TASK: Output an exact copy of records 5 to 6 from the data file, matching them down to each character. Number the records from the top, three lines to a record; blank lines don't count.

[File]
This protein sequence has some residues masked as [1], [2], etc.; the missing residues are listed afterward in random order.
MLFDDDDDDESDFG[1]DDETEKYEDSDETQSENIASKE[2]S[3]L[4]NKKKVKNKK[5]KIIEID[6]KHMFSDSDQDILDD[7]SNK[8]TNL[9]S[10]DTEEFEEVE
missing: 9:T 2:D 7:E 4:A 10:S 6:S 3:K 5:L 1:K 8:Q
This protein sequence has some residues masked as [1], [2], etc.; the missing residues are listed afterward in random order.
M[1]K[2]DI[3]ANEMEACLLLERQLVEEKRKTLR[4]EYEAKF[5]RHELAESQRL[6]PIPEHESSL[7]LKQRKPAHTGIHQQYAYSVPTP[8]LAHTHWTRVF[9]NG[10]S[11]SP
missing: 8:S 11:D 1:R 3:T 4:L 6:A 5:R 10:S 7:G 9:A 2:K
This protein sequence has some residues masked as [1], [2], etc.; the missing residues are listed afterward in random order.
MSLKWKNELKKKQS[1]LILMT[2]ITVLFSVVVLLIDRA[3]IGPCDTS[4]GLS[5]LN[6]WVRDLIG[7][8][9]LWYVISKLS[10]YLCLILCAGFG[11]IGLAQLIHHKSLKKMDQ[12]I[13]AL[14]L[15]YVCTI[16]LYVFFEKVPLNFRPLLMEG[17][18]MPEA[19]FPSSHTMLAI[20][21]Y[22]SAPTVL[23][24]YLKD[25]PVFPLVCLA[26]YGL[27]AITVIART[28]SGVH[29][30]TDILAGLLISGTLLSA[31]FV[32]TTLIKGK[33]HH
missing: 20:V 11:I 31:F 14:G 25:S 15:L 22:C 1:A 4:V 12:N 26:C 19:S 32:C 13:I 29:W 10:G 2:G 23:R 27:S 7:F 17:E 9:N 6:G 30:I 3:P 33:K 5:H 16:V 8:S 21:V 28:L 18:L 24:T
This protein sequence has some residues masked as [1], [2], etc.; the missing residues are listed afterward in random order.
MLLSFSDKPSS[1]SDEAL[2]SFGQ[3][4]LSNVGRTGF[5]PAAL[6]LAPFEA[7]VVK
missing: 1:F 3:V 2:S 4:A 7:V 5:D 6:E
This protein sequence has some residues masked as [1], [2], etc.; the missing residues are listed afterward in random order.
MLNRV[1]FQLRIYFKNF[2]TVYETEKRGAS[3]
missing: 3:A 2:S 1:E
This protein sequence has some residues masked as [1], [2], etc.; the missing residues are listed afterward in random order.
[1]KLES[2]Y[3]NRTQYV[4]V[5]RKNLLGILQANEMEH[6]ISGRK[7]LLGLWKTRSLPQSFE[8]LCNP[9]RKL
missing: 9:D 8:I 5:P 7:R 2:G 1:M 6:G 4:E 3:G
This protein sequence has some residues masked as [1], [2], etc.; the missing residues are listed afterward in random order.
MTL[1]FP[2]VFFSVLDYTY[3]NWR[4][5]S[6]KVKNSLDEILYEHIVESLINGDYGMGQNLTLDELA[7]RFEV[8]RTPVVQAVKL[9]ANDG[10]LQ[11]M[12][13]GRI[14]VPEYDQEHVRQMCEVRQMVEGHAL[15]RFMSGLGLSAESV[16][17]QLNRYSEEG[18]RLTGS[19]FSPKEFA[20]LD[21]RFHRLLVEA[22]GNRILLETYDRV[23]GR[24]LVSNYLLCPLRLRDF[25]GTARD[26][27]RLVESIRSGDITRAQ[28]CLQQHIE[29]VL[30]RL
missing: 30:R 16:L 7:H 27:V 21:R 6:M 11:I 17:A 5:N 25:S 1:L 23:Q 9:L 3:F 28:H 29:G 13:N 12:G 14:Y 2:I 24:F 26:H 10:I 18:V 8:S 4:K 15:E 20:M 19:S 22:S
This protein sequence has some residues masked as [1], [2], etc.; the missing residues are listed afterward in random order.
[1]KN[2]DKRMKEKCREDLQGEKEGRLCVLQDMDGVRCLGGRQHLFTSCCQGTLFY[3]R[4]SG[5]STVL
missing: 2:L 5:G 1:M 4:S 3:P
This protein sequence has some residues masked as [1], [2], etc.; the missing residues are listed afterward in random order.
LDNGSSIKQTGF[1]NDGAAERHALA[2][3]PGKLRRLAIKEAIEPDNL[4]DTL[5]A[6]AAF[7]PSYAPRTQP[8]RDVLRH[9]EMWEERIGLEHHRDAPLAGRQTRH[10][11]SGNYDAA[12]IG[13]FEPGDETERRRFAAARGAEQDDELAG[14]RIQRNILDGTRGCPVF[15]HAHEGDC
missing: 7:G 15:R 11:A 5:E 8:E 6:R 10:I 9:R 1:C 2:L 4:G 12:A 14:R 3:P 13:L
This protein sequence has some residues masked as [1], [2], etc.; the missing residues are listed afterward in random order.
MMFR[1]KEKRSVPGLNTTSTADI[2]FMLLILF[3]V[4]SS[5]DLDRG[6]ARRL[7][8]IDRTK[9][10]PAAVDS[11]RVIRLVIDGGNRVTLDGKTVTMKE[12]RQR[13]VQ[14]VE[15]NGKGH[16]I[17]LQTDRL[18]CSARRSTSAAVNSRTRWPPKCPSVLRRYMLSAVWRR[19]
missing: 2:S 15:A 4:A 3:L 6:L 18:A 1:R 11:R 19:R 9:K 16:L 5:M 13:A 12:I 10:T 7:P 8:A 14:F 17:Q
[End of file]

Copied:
This protein sequence has some residues masked as [1], [2], etc.; the missing residues are listed afterward in random order.
MLNRV[1]FQLRIYFKNF[2]TVYETEKRGAS[3]
missing: 3:A 2:S 1:E
This protein sequence has some residues masked as [1], [2], etc.; the missing residues are listed afterward in random order.
[1]KLES[2]Y[3]NRTQYV[4]V[5]RKNLLGILQANEMEH[6]ISGRK[7]LLGLWKTRSLPQSFE[8]LCNP[9]RKL
missing: 9:D 8:I 5:P 7:R 2:G 1:M 6:G 4:E 3:G